Summit Snapshot: Week Of August 31st, 2o2o
Source: Morningstar, see ‘Disclaimer’ for sources
U.S. Equity Markets
- Equities increased again last week setting fresh new record highs sparked by more positive news centered around plasma treatments and vaccines. The S&P 500 Index closed out the week above the 3,500 level for the first time ever as volume was notably light due to it being lates summer.
- A similar trend this year, large–cap stocks prevailed over both mid–caps and small–caps again as the large–cap growth style outpaced the large–cap value style. Large–cap growth was once again led by the strong returns of the mega–cap technology and communication services companies. Interestingly value beat growth within both mid–and small–cap stocks.
- All sectors except for utilities rose for the week led by strong returns north of 4% from information technology, communication services, and even financial stocks.However, financials remain underwater by more than 16% for the year though
International Equity Markets
- Both international developed and emerging markets stocks rose, while the former trailed the latter in absolute returns (+1.7% vs +2.8%) as represented by their respective MSCI indices. Europe is dealing with what seems to be the start of a second wave of new cases in several countries including France, Spain, and Italy. Meanwhile Japanese stocks were mostly flat to slightly up as the nation ponders the future of their economy given that Prime Minister Shinzo Abe resigned due to his declining health. Abe instilled various economic policies aimed at expanding the economy
- Emerging market equities were largely led by compelling returns from Chinese stocks. The MSCI China Index rose 4% in USD terms, as Alibaba and Baidu produced strong returns. For the year thus far, Chinese A shares have risen about 10% compared to a similar return by the S&P 500 Index. That makes Chinese equities among the strongest performing stocks in the global stock markets
- The yield curve steepened for another week led by the long–end, as the 30–year yield reached 1.51% in the week. The yield on the 10–year that finished last week at 0.63%, became cheaper this week closing in around 0.72%.
- The spread comparing corporate bonds to Treasuries was approximately flat this week. However, the dovish tone from Fed Chairman Jerome Powell on Thursday’s summit should help corporate bond spreads tighten–in. Due to the low–rate environment, companies are issuing debt skewed towards the longer end of the curve. Year–to–date issuance is at an all–time record $1.377 trillion.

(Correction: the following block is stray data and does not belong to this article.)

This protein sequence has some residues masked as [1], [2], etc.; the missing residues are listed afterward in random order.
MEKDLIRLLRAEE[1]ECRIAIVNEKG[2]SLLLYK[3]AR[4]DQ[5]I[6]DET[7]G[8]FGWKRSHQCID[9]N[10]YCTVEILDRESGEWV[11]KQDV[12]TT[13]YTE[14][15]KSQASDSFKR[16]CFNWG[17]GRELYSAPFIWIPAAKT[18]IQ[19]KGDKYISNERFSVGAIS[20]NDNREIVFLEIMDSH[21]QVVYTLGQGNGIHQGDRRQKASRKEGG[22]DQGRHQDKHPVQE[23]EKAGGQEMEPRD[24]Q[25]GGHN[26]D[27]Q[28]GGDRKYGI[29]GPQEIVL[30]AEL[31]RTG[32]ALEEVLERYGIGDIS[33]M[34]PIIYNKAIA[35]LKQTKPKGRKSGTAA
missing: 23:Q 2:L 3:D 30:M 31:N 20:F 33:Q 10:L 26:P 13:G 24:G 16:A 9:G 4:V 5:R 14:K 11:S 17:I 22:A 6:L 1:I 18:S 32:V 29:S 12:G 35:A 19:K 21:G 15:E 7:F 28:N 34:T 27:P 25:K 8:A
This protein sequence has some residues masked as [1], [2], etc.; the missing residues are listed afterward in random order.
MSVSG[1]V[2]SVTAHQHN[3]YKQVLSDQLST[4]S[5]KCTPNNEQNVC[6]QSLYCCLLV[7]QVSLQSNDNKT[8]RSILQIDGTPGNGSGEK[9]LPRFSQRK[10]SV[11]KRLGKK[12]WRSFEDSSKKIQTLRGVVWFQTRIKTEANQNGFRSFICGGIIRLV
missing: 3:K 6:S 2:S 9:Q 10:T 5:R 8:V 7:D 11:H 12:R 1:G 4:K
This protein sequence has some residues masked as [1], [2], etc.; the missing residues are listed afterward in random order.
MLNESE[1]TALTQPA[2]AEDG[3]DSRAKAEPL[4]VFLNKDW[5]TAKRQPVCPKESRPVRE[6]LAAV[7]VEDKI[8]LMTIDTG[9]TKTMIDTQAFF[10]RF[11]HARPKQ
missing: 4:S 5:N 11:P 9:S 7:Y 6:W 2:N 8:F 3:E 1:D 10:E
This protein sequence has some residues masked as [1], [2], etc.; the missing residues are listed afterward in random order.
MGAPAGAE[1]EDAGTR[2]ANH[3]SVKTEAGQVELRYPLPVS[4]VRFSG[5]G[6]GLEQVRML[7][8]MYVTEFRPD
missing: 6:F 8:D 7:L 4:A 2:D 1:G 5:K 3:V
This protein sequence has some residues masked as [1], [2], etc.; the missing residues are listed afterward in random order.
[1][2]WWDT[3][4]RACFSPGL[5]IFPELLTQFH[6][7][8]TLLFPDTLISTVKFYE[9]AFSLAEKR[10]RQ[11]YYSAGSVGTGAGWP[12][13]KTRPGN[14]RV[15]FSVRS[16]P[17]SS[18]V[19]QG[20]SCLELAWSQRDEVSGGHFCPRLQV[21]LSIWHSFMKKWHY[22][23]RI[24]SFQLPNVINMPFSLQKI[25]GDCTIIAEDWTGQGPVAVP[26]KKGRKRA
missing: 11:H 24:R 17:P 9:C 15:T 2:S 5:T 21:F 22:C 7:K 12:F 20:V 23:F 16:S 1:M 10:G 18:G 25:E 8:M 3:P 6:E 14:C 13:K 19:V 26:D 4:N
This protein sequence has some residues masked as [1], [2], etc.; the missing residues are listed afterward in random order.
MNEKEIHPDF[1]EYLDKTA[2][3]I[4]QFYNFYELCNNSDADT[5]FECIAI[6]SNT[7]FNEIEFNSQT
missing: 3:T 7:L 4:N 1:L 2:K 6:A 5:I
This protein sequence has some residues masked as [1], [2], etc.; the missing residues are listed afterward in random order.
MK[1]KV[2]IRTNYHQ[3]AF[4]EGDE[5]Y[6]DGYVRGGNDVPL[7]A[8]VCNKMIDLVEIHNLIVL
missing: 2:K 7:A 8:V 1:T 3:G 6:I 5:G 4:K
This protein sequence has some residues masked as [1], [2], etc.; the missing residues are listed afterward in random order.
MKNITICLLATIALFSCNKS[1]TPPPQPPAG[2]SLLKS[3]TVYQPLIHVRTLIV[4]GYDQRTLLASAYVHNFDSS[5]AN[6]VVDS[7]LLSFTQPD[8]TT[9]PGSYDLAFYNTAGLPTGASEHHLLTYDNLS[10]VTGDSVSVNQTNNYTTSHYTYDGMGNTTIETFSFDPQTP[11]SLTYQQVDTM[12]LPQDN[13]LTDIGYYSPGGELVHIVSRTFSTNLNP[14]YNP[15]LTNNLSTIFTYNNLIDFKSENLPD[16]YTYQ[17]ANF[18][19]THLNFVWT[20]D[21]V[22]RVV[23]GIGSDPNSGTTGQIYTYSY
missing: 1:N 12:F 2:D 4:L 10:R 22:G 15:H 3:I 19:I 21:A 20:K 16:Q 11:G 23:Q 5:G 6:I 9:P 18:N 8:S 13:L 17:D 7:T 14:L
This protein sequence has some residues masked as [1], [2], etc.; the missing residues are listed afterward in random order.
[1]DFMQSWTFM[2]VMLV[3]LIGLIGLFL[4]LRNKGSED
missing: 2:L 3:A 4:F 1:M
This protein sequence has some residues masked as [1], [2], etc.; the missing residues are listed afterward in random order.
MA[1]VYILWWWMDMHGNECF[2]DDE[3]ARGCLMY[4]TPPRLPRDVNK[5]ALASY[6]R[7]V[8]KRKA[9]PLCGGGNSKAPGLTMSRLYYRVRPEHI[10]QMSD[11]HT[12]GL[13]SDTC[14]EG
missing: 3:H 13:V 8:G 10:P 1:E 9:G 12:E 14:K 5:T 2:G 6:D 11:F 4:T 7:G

- A combination of yield fatigue and a jump in issuance resulted in higher municipal yields for the week with the curve steepening 7bps. As we move into September, negative seasonality will be a factor as redemptions typically slow, resulting in upward pressure on yields. Municipal funds saw their 16th straight week of inflows adding $1 billion for the week ending Wednesday, down from $1.8 billion the week prior.
- Expanded fixed income commentary from Piton can be found at the following link: https://pitonim.com/education–and–insights/weekly–fixed–income–views–from–august–28–2020
U.S. Economic Data/News
- As mentioned earlier, Fed Chair Powell delivered a virtual speech on Thursday which addressed the central bank’s new monetary policy approach to handle inflation. He stated the Fed will be able to tolerate a larger range of inflation targets which should hopefully pave the way for the U.S. economy to achieve a full recovery over the long term. Essentially, instead of targeting a very specific target inflation like in the past, now the Fed will consider the historical inflation level and duration before making any unwarranted monetary policy changes.
- The initial weekly jobless claims fell by almost 100,000 and tallied in at a hair over 1 million for the week ending August 22nd. Continuing claims, delayed by an additional week, fell by a fraction as well and totaled 14.5 million Americans who are receiving some type of unemployment assistance. Although these figures continue to decline, they still represent a highly stressed labor market.
International Economic Data/News
- Germany’s coalition agreed to fund an additional €10 billion to a program that will keep company’s workers on their books until at least year–end. This news came soon after its gross domestic product contracted at a quarterly rate of 9.7%. France’s Prime Minister Jean Castex plans to announce a €100 billion recovery plan on September 3rd which will support small–and mid–sized companies in conjunction with various new tax cuts.
- In Asia, Japan is optimistic their expansive fiscal policy will continue with a new Prime Minister since a shift to a tighter policy could inflict harm to the fragile economy. The yield on the 10–year Japanese government bond rose to 0.059%, its highest level since the pandemic’s beginning economic effects that took place in March
- The yield on China’s sovereign 10–year bond increased for the week indicative of their strengthening economy. Also, industrial profits spiked nearly 20% in July compared to July from a year ago, although cumulative profits remain at a negative level year–to–date despite the continued economic recovery and growth
Sustainable Spotlight (Perspectives from our partners at Seeds): Does FAANG really belong in an ESG portfolio?
- ESG advocates and detractors alike continue to question the inclusion of large cap tech giants in funds that incorporate ESG metrics in the investment process. While more tech–focused firms can have lower environmental risk exposures by nature, these companies continue to face controversies over data privacy, labor issues, and unfair monopolistic practices.